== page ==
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Phonolite is a rare extrusive volcanic rock of intermediate chemical composition between felsic and mafic, with texture ranging from aphanitic (fine-grain) to porphyritic (mixed fine- and coarse-grain).
The name phonolite comes from the Greek meaning (more or less) "sounding stone" because of the metallic sound it produces if an unfractured plate is hit; hence the English name clinkstone.
Phonolite is unusual in that it forms from magma with a relatively low silica content, generated by low degrees of partial melting (less than 10%) of highly aluminous rocks of the lower crust such as tonalite, monzonite and metamorphic rocks. Melting of such rocks to a very low degree promotes the liberation of aluminium, potassium, sodium and calcium via melting of feldspar, with some involvement of mafic minerals. Because the rock is silica undersaturated, it is free of quartz or other silica crystals, and is dominated by low-silica feldspathoid minerals more than feldspar minerals.
A few geological processes and tectonic events can melt the necessary precursor rocks to form phonolite. These include intracontinental hotspot volcanism, such as may form above mantle plumes covered by thick continental crust. A-type granites and alkaline igneous provinces are usually found alongside phonolites. Phonolites may also be produced by low degree partial melting of underplates of granitic material in collisional orogenic belts.
Phonolites, as they are products of low degree partial melts, are silica undersaturated, and have feldspathoids in their normative mineralogy.
Mineral assemblages in phonolite occurrences are usually abundant feldspathoids (nepheline, sodalite, hauyne, leucite and analcite) and alkali feldspar (sanidine, anorthoclase or orthoclase), and rare sodic plagioclase. Biotite, sodium rich amphiboles and pyroxenes along with iron rich olivine are common minor minerals. Accessory phases include titanite, apatite, corundum, zircon, magnetite and ilmenite. Phonolites are silica under-saturated, as illustrated by the position of phonolite in the TAS classification and QAPF diagrams.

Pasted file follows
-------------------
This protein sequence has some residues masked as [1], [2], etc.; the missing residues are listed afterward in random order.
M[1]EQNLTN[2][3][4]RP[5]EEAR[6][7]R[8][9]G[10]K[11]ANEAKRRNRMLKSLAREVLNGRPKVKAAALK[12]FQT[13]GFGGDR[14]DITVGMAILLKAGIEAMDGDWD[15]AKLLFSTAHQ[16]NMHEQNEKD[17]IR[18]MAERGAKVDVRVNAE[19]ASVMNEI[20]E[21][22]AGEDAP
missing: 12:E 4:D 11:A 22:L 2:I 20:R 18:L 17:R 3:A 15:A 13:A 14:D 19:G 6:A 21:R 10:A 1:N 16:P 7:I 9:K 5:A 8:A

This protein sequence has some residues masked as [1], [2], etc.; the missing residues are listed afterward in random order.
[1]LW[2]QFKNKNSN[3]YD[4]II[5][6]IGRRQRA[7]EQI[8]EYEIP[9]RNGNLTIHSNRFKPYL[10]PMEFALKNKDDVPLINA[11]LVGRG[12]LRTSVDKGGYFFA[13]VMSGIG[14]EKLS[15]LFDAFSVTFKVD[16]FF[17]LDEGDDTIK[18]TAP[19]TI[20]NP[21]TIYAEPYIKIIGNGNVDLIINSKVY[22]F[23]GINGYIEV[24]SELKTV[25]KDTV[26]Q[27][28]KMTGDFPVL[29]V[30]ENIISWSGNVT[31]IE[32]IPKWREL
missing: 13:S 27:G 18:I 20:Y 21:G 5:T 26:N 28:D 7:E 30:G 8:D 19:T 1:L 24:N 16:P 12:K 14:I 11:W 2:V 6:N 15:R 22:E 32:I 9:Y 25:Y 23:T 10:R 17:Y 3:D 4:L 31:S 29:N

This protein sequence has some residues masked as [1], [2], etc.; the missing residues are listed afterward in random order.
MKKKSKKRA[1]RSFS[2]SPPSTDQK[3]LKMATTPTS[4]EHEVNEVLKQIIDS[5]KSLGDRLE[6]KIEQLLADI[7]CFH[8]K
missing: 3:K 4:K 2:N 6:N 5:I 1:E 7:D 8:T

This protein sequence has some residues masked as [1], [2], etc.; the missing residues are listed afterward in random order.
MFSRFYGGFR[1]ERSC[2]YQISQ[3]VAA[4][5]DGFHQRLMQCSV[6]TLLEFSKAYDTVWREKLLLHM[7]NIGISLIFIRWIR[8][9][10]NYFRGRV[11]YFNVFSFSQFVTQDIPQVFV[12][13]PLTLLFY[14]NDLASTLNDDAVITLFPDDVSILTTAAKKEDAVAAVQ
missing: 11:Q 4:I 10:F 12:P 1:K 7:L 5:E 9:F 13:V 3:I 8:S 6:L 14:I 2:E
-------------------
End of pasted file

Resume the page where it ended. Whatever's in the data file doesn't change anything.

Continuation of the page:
Phonolite is a fine-grained equivalent of nepheline syenite, and the genesis of such magmas is discussed in the treatment of that rock type.
Nepheline syenites and phonolites occur widely distributed throughout the world in Canada, Norway, Greenland, Sweden, the Ural Mountains, the Pyrenees, Italy, Eifel in Germany, Brazil, the Transvaal region, the Magnet Cove igneous complex of Arkansas, the Beemerville Complex of New Jersey, as well as on oceanic islands such as the Canary Islands.
- Devils Tower, a striking example of columnar jointed phonolite
- Dunedin, New Zealand
- Bořeň, northwestern Czech Republic
- Hoodoo Mountain, northwestern British Columbia, Canada
- Jebel Nefusa, Libya
- Teide, a stratovolcano on the island of Tenerife
- Mont Gerbier de Jonc South East France
Phonolites can be of interest as dimension stone or as aggregate for gravels.
Rarely, economically mineralised phonolite-nepheline syenite alkaline complexes can be associated with rare earth mineralisation, uranium mineralisation and phosphates, such as at Phalaborwa, South Africa.
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